Architecture and construction have always been quietly at the forefront of technological and material trends. It’s no wonder that at a well-known technical college like the ETH Zurich, you’re working on a project for a new approach using AI and robots. Experiments conducted there to automate design and construction show how homes and offices will be built in 10 years.
The project creates an “aerial garden” inspired by the legendary architecture of the ancient city of Babylon, a giant planter sculpture (by the way, the famous “Ishtar Gate” of the Babylonian ruins. The excavated and robbed Robert Coldway is my ancestor).
Beginning in 2019, “Semiramis” (named after the legendary Babylonian Queen) is a collaboration between human and AI designers. The overall idea, of course, came from the creative minds of the project’s creators, professors of architecture, Fabio Gramazio and Matthias Kohler. However, the design was created by inputting basic requirements such as size, watering needs, and style of construction into computer models and machine learning algorithms.
For example, during the design process, the team may fine-tune the position of the large “pods” that make up this 20-meter-long building, or change the layout of the panels that make up the surface. Then, the software they created immediately adjusts the overall position and the shape of other panels according to the change, and confirms that it can safely withstand its own weight.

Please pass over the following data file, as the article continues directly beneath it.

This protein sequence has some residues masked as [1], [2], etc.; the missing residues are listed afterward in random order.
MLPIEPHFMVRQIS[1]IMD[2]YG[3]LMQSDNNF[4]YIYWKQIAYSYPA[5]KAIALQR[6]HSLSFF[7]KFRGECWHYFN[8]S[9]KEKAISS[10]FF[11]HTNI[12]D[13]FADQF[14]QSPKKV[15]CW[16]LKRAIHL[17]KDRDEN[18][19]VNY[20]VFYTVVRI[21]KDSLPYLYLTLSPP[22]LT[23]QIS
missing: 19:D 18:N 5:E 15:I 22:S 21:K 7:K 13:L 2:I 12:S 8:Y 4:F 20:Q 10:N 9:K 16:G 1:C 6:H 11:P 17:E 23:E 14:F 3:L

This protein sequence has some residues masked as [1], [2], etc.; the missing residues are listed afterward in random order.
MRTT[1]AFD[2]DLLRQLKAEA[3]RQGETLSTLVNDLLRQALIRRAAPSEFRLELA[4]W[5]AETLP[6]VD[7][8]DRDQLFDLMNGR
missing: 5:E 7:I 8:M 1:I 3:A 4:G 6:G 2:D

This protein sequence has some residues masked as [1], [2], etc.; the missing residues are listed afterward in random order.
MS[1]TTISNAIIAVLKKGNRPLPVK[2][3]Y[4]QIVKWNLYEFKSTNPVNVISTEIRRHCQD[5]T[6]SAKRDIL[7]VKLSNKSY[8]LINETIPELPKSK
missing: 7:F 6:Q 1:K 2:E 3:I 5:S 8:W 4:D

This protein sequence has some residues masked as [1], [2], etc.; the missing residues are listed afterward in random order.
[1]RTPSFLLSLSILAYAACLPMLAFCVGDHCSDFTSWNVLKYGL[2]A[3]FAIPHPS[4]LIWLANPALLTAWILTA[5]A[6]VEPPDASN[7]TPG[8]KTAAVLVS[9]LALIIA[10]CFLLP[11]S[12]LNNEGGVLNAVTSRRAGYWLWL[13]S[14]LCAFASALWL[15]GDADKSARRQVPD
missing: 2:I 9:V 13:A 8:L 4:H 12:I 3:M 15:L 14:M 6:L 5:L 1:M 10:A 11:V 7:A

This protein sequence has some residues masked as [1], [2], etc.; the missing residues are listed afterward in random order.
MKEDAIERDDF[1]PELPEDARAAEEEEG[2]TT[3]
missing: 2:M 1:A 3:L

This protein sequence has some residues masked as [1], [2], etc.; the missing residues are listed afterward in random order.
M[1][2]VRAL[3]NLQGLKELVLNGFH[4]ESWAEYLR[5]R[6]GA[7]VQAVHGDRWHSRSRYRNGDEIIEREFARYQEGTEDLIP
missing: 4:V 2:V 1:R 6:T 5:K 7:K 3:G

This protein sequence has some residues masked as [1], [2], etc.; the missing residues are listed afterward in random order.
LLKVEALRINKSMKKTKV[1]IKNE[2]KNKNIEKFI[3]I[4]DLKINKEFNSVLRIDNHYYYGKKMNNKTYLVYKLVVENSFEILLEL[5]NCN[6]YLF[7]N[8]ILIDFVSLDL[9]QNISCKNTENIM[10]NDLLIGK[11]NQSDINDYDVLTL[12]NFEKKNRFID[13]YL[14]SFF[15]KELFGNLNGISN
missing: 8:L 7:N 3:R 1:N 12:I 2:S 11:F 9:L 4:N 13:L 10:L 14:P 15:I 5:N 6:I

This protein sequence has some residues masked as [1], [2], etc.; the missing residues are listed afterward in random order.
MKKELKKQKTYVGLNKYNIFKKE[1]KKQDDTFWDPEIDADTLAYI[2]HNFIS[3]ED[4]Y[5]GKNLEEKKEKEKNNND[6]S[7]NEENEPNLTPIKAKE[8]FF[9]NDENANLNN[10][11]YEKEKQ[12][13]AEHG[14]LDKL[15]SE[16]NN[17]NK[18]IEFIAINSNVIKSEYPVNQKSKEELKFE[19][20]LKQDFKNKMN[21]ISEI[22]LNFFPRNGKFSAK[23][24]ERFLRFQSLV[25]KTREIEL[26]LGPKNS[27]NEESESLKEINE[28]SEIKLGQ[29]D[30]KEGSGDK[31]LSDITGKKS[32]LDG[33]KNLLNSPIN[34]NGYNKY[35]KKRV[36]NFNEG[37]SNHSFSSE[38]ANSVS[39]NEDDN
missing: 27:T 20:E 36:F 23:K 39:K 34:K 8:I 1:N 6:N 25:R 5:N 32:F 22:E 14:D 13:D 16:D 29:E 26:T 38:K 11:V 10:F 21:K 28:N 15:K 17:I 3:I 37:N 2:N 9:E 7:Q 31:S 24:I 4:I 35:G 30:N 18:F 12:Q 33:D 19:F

Of course, the building industry already has a lot of automated processes in place, but this project is an attempt to push the boundaries of what has been done in terms of leaving the final control to AI. The most important thing is not to let AI do architectural spell checking so that the whole thing doesn’t collapse, but to realize true collaboration between humans and AI.
“Computer models allow us to reverse the traditional design process and explore the full scope of the project’s design. As a result, we’ve never seen it before, often astonishing. The shape is born, “Koehler said in an article in the ETH Zurich News.
When the final design is reached, the construction will be done by another mixed team of humans and automation. The four robot arms work in unison to secure multiple heavy parts (there are dozens of parts in a pod) and apply resin for humans to bond them together. This technique goes one step further than the method used by the same team a few years ago to use the robot as an automated assistant.
Related article: Let’s build a house with a carpenter robot
Semiramis will be produced at this workshop and then eventually shipped one by one to Tech Cluster Zug. It should be fully assembled in the spring of 2022 and ready to accept soil and seeds, so be sure to stop by when you’re nearby.
Image credit: ETH Zurich
[To the original text]
(Sentence: Devin Coldewey, Translation: Hirokazu Kusakabe)